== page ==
Saturday, October 29, 2011


Earlier we talked about the potential payoffs if your dog is giving you excellent attention in the ring.  Then we turned our own attention to the physical and mental aspects of getting your dog locked in on you during heeling.  We talked about letting Bowser find his own most comfortable head position.

OK, you've got his head in a position that's most likely to help him succeed.  Now what are you going to do with it?  There are many ways to teach heeling.  I happen to be partial to a method called pinpoint heeling.  And since it's my blog, that's what we'll focus on.  So there!

No one in competition obedience today is more proficient at or more of a proponent of pinpoint heeling than Louise Meredith.  Louise credits Anne Marie Silverton with introducing the method.  I, in turn, credit Louise with introducing me -- first by example at shows, then at multiple seminars, but mostly through emails and patient evening telephone conversations.  Louise is as willing to help as she is to clean your clock in the ring.

What follows here is basically Louise's method with a few things I've modified to suit my style or because I'm too dumb to know any better.

Puppy Games 
Ideally I get my dogs when they are seven weeks old.  Because Bravo! is a rescue, he came to me at eight months.  I didn't know what to expect because I had missed some of the most crucial developmental stages. I was pleasantly surprised when both the bonding and learning curves went right through the roof.  But for the purposes of this post let's assume you're starting with a seven-week-old puppy.

I start the first day the puppy is in the house. I sit on the floor, usually in the kitchen, with my legs open and a treat plenty visible between my teeth. As I say, "Watch," I want the puppy to come right up my chest and get the food from between my teeth.  I help him figure this out by pointing to the treat with both index fingers.  That is the first step in letting him know good things happen when he's looking at me.

Let's distinguish between "watch" and "look."  I use "look" to get him to look at me when he's in heel position for the purpose of heeling.  I don't use "look" for anything else.  All other look-at-me commands are "watch."

Also on the very first day, I begin what Louise calls "little follow exercises."  The puppy isn't in heel position yet.  I'm usually backing up, holding the food way down, almost on the puppy's nose.  A few steps, then, "Get it!"

Once he has the idea and is following eagerly, I introduce big circles, little figure eights between my legs, left and right turns.  He has to become really good at these little moves before we progress to the next step.  Which is holding the treat in my left hand with the puppy on my left -- not in heel position yet, just on my left.  I have a decent-size treat between my thumb and index finger, and the food is still very close to his nose.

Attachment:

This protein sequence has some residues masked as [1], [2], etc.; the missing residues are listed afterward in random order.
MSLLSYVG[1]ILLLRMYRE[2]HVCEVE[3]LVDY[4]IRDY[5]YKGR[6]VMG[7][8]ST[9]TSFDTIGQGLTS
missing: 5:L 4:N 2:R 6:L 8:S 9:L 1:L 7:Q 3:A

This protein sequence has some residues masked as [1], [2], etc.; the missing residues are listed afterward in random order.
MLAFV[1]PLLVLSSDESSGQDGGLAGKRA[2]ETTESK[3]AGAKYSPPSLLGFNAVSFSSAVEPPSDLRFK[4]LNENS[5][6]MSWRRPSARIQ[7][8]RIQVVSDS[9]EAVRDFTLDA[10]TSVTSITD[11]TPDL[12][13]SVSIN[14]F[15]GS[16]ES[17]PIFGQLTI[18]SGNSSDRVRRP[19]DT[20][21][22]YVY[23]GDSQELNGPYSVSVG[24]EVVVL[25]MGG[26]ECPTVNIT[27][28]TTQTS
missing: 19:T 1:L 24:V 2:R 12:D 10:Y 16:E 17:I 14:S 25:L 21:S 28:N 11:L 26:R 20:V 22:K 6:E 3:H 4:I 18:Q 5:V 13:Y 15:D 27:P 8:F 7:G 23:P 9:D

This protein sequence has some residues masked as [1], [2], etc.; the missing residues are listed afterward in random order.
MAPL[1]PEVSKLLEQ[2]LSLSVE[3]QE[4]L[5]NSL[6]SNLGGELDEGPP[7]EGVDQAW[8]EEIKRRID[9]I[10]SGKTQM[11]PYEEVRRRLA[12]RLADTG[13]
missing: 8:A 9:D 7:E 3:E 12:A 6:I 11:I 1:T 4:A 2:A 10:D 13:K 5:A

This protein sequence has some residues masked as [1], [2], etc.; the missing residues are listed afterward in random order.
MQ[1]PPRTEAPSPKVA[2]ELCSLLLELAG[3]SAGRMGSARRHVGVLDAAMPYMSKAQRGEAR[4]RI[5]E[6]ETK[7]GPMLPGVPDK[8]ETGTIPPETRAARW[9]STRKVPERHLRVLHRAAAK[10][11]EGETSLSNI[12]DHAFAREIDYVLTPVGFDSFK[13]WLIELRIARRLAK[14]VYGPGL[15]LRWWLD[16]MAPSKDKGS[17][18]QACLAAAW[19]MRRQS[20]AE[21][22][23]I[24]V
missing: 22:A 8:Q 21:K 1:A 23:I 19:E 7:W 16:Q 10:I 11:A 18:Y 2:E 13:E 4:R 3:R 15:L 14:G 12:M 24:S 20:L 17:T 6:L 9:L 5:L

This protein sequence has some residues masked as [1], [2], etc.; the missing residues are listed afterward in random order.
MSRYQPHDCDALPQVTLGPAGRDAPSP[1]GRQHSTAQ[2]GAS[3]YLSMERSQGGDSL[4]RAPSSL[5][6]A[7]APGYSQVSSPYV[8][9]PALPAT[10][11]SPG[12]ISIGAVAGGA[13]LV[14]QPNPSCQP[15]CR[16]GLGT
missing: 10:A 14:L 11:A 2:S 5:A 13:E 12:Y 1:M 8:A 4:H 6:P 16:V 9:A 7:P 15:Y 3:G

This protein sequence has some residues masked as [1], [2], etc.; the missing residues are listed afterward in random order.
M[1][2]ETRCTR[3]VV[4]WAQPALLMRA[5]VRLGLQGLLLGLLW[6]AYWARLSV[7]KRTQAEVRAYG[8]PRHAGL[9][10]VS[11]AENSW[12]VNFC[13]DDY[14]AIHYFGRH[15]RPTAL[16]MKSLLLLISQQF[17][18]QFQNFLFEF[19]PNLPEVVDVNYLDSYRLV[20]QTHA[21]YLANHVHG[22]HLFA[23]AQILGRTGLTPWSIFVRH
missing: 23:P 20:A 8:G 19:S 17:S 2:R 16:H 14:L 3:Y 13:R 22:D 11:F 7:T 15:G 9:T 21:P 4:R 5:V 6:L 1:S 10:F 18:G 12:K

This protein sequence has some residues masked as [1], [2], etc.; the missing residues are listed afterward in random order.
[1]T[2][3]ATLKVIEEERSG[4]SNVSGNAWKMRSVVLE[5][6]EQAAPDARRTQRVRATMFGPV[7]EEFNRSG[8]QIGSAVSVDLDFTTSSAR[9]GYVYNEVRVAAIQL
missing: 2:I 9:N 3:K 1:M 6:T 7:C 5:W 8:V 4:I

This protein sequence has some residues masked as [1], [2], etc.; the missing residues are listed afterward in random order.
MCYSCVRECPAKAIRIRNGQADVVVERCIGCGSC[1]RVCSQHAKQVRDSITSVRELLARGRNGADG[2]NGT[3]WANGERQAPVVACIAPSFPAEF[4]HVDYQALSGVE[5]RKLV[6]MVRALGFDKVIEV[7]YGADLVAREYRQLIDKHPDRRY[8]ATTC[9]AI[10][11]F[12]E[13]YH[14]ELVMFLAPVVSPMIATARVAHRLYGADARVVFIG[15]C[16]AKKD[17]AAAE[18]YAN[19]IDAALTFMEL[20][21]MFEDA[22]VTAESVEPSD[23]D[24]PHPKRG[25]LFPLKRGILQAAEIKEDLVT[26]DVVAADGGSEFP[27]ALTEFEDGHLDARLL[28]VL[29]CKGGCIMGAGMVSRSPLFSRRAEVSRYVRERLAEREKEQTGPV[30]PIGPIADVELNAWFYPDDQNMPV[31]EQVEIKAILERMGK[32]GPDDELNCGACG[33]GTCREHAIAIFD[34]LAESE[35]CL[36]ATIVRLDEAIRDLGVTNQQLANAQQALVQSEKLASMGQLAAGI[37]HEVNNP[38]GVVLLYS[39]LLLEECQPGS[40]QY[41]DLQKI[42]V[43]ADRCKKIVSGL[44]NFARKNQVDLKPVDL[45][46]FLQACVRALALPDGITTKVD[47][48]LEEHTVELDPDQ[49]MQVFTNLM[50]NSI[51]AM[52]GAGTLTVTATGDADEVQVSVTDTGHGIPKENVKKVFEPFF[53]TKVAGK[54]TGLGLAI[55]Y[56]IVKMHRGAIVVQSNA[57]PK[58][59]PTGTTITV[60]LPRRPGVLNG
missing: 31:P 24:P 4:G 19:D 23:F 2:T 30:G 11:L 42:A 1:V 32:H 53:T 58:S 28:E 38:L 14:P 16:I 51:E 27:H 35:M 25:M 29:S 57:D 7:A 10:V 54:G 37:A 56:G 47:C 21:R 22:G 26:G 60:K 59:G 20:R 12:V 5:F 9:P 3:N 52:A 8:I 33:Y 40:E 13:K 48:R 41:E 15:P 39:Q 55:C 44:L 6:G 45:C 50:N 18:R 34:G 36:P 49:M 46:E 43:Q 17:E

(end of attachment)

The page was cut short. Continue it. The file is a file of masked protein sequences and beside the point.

I hold that treat pretty close to what will become heel position, but at this point it's not about precision.  It's still about following -- in a straight line, large left and right circles, eventually wide left and right turns. At this point it's mostly about orienting the puppy to my left side and getting him thinking that's a great place to be.  Meanwhile, I'm saying, "Look!" and "Get it!'

This method is not for the impatient.  It's for the trainer who enjoys the journey as much as she relishes the destination (titles).  It's about what Bobbie Anderson refers to as "building blocks."  It's about putting together a solid foundation.  If your foundation isn't sound, somewhere down the road the whole thing is going to crumble -- certainly when you get to Utility, if not sooner.

So I take it slowly.  The puppy is on my left.  The food is between the fingertips of my left hand, and now I'm holding it in perfect heel position.  The puppy is following the food.  How well he's following it dictates how quickly I raise it, in tiny increments.  And we're not talking long strolls here.  In the beginning, two or three steps, head up, focused on the treat, then, "Get it!"  And, Louise says, "He has to jump to get the treat.  That, too, reminds him to keep his head up."

Up,up,up -- in small increments.  This takes a long time . . . months.  Eventually you're holding the treat at your belt.  I like to emphasize to students that the food moves up along the line of the seam of your pants.  The worst thing you can do is wave the treat around.  You may catch yourself with the treat following the dog instead of the dog following the treat. That's easy to do.  Don't!  Once you're past the early stages of "little follows," you're trying to get the dog to identify and like heel position.  That's not going to happen if you're waving the treat around.  To avoid that, I grasp the seam of my pants with the remaining fingers as I progress upward toward my belt.

Once the treat is at your belt and Fido is good at focusing on it, you're ready the next step, the attention stick.

Next;  The attention stick.


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